Here is a practical guide to minimize liability claims stemming from communication oversights and misunderstandings at your medical practice.
Even the best physicians face the possibility of a lawsuit on an almost daily basis. However, research shows that many lawsuits today are not about medical errors, but about poor communication and misunderstanding.
Ensuring effective communication should become a systematic and integrated approach into overall efforts to minimize errors, improve outcomes, control med-mal costs, maintain contracts, and manage the reputation of your practice.
Below is a practical guide, based on 28 years of experience working with physicians, to minimize liability claims stemming from communication oversights and misunderstandings.
1. Be Courteous – Common courtesy and consideration go a long way. People are less likely to sue a physician with whom they have a positive relationship, even if something goes wrong. Remind your staff to be courteous as well as it’s the overall experience at your office, not just your interaction, the patient will judge.
2. Do Your Homework – Physicians are pressed for time, but it’s vitally important to take time to review charts prior - not during - the appointment. Know about the patient’s previous visits and the reason for the current one. Keep notes on family members, pets, hobbies, or other areas of interest so you can build a relationship that will help both you and the patient create a partnership toward better health.
3. Avoid the EHR Trap – While electronic health records (EHRs) are an important advancement, it is critical to remember these are just tools. Remember that EHRs generally contain a time stamp showing when you reviewed it, and for how long. Take time to carefully review every test result. That review period becomes part of the medical record and if it shows a hurried review, it could be detrimental to a defense.
4. Remember to Follow Up – Physicians who have protocols in place to ensure there is follow up regarding missed appointments and tests are less likely to be sued. The protocols should be written, a system created for tracking, and documented in each patient’s chart.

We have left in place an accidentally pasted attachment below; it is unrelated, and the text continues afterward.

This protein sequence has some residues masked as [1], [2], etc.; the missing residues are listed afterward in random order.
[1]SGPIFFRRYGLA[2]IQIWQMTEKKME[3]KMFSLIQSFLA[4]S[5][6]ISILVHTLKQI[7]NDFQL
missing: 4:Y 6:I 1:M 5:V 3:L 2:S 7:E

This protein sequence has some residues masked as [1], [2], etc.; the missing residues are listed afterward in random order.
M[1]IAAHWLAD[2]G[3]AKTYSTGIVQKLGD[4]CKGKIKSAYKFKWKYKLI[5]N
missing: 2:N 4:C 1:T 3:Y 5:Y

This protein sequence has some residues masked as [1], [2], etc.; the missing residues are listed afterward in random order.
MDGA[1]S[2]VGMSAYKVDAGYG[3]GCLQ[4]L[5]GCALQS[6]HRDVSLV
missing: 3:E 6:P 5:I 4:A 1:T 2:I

5. Communicate Clearly and Effectively – A neurosurgeon once told me he found it difficult to explain procedures to patients. Recognizing how important it was, he brought in another physician, who was a stronger communicator. He would explain the procedure, but his colleague would review consent and other forms, answer questions, and ensure patients fully understood their procedures.
6. Ensure Patients Fully Understand - Take time to ensure your patient understands their diagnosis, treatment, and medication plans, and then check their understanding by asking them to explain it back. This ensures instructions are properly followed and shows the patient you care.
7. Listen and Learn – Patients are generally not shy about providing feedback. Implement a suggestion box, e-mail box, and/or satisfaction survey and then share the results with your team. Have a designated person who is responsible for following up on patient feedback and be sure to take actions to show patients you listened to their concerns and suggestions.
8. Expand your Educational Horizons – While most physicians stay up to date with the latest CME for their specialty, increasing advances in healthcare make it important to know what’s happening in the world of medical news. Often medical news is reported in consumer publications and the Internet, and may be provided to your patients via other sources. Even if you don’t perform specific procedures, your ability to discuss them with your patients will reinforce their confidence in you.
9. Think Like a Patient – Patients want to believe they are the most important person you will see that day and that you are 100 percent focused on them. While this isn’t feasible, taking time to think like a patient, and understand the condition from their perspective, can help you become a more empathetic physician and build a better relationship.
10. Be Consistent – Consistently delivering on the items above can significantly lower your risk of being sued. Utilize your tools (CME, EHR, and your innate ability to care) and remember each patient believes he or she has a personal relationship with you. Creating systems, guidelines and accountability for communication will reduce your chances of a medical liability suit, while also enhancing your reputation as a quality physician to payers and your community.
Jeffrey D. Brunken, CPCU, RPLU, is president and chairman of the board of The MGIS Companies, a leading national provider of physician insurance products. With nearly 30 of experience, Brunken is an expert on physician protection. E-mail him here.